A couple disclosures before I offer discipline strategies: I work in a school district with very supportive parents and overall, well-behaved kids. However, there are still behavior problems, and I believe that many of the strategies that I will share (and that others will share) could work with a variety of populations. Although I am speaking from my experience as a music teacher, I think these strategies are universal and could work in any classroom, at any grade level.
Quick-paced, jam-packed lesson plans
In a recent blog post, I discussed my process for writing lesson plans. This is my number one strategy for fostering on-track and engaged behavior--to create quick-paced, jam-packed lesson plans. I endeavor with each lesson plan to create thirty-five minutes of learning that involves fun, engaging, interactive activities, so that students don't even think about misbehaving. Sometimes, as we have all experienced, kids are just bored and act out because they would rather be somewhere else. So I don't give them that choice! We go quickly from one activity to the next, with smooth transitions and exciting activities and games.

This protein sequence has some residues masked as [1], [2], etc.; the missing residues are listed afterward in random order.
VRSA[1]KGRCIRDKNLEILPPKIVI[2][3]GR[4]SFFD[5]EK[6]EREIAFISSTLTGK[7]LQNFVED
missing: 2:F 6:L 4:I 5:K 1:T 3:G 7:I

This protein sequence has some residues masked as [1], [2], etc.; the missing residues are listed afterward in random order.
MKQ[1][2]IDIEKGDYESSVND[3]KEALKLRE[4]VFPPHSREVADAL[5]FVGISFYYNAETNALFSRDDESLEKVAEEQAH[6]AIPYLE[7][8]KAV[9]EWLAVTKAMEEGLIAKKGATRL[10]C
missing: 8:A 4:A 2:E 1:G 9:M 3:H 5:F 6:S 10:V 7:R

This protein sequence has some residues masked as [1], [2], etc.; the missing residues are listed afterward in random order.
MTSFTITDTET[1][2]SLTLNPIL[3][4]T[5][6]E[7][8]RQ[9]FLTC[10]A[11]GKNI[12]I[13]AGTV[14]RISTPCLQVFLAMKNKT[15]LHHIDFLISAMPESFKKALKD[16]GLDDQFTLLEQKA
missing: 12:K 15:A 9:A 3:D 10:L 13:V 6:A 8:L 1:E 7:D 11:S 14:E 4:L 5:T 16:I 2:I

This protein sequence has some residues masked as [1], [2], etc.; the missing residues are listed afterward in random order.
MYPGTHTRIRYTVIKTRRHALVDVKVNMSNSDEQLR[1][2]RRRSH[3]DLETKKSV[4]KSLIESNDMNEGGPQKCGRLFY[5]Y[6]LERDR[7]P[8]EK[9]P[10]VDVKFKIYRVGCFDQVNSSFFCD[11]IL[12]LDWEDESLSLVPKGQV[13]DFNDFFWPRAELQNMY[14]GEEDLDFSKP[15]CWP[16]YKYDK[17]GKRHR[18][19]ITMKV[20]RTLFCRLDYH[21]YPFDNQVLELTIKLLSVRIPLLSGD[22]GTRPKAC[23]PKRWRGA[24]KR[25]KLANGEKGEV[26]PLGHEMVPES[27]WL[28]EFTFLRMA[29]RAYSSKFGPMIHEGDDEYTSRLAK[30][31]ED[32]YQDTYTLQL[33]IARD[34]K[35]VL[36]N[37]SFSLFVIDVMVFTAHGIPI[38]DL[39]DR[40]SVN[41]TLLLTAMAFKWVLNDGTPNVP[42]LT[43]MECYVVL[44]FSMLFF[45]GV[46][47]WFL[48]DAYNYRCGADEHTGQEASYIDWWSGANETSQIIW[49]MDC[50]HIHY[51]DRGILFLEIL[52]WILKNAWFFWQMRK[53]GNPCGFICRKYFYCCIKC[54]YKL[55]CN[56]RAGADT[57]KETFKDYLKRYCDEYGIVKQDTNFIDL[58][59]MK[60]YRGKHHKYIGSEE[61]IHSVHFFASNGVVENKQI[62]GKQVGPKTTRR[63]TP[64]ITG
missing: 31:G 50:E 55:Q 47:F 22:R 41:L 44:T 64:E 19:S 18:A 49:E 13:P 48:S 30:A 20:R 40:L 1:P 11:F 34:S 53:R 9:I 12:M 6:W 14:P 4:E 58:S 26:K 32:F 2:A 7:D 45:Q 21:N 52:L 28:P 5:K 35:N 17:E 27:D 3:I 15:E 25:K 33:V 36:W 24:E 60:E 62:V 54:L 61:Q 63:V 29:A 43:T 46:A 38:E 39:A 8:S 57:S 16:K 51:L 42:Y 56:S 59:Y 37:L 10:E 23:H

One of the best pieces of teaching advice I received in college. One of my professors told us to ALWAYS have all your materials ready. I think this is tied to having that quick pacing. I don't want to have to search for a prop or puppet or flashcards while the students are sitting in my room, because that one minute I spend looking for whatever I need is one minute students can misbehave! (I wrote about organizational tubs to keep all my materials in a central location; read about that here. These have been very helpful in keeping my materials handy so my pacing remains quick!)
If I notice my students starting to misbehave or seem off task, the first question I ask myself is whether there is something in the lesson plan and in my teaching that could be improved.
Rewarding good behaviorI have found a few ways of rewarding good behavior that really seem to work. Of course, students should behave for the sake of behaving, but having a tangible prize or reward can definitely build motivation! My school has a school-wide system called "Wild Ways Certificates," which are handed out when students are Wondering, Imagining, Learning, and Discovering, or simply doing something nice for someone else! When they receive those slips, they get to take a trip to the office and drop them into a big bin. Then, each morning, our principal pulls several slips from the bin, calls those students down to the office, and they get a coin to use to get a prize (much like a toy vending machine at Kroger.) Students are always VERY excited about that possibility! I have at times handed this out class-wide at the end of the lesson if I notice kids have been really outstanding, but I don't tell them beforehand that's what I will do. It's nice to have an unexpected reward that they really deserved because they were behaving for the sake of behaving!